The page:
Not all games use tiles as static parts of the game that define the game world from the beginning of the game. Instead, these games either use the tiles either to randomize the layout of the game world or make the construction of the game world into a player-driven activity.
Example: Rogue and Angband, early computer roleplaying games that used ASCII-based graphics, randomized the layout of levels for each game session. This process of constructing the levels can be seen as a form of tile laying that takes places before game play begins on that level.
Example: a player's turn in Carcassonne consists of drawing and laying a tile in connection to those already in play and then optionally placing a token.
Example: the board game The Settlers of Catan starts with a randomize play area consisting of hexagonal tiles every game session to ensure that game play varies.
Tile-Laying may be used either before game play begins as part of the setup phase of the game or as actions players perform. The design of the Tiles used in both cases is similar to the design of Cards, and in the later case may make use of Drawing Stacks and variants of Card Hands.
The Randomness of Game Worlds constructed through Tile-Laying allows the information about Tiles to Imperfect Information if the tiles are covered or placed upside down. By using a form of Fog of War this makes Exploration goals possible.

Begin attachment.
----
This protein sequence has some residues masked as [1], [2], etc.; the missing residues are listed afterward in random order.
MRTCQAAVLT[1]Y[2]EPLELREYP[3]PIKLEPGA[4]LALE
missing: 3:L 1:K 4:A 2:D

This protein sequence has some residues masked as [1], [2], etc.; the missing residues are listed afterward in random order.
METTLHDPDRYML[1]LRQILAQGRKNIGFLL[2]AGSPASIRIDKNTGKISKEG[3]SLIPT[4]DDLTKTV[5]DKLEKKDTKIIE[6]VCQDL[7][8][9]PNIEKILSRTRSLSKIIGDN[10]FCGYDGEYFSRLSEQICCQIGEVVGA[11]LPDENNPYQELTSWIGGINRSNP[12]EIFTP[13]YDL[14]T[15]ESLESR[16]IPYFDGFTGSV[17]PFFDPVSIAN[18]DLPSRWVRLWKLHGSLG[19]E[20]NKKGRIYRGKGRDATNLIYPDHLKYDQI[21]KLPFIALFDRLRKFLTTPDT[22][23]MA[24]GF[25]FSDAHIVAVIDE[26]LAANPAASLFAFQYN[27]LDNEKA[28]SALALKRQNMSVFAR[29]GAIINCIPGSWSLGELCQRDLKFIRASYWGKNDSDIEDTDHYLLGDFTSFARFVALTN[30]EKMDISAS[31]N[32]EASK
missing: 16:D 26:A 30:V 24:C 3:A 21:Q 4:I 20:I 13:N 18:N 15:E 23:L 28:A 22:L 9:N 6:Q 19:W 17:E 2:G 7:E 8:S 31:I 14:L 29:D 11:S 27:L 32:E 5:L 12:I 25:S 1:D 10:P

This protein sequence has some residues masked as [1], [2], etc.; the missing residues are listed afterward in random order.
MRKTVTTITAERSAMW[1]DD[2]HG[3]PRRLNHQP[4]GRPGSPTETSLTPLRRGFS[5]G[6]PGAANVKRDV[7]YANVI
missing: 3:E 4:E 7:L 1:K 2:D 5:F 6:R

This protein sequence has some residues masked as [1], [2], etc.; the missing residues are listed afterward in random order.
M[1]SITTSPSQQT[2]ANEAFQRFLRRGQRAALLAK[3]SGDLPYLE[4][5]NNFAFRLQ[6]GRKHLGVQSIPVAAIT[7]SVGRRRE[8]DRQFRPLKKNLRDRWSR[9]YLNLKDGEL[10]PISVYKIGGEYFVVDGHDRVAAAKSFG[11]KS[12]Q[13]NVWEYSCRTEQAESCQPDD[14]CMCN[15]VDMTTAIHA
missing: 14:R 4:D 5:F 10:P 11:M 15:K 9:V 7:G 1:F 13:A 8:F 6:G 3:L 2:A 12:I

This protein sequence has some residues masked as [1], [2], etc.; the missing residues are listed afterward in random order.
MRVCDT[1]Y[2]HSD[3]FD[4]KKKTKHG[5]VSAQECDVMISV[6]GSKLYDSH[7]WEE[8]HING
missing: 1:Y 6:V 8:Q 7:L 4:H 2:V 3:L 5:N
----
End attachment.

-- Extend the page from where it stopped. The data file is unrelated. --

Tile-Laying is a concrete way to allow Reconfigurable Game Worlds. By introducing Randomness of how the Game World is constructed, and possibly Imperfect Information about the layout of the Game World, it can promote Varied Gameplay. When players control the placement of the Tiles this makes them active game elements that are Focus Loci for players and creates Player Constructed Worlds. This allows them to perform Construction actions and have Exploration goals which may be the cause of Tension when the attributes on the Tiles are important for the players.
Instantiated by: Drawing Stacks
Potentially conflicting with:
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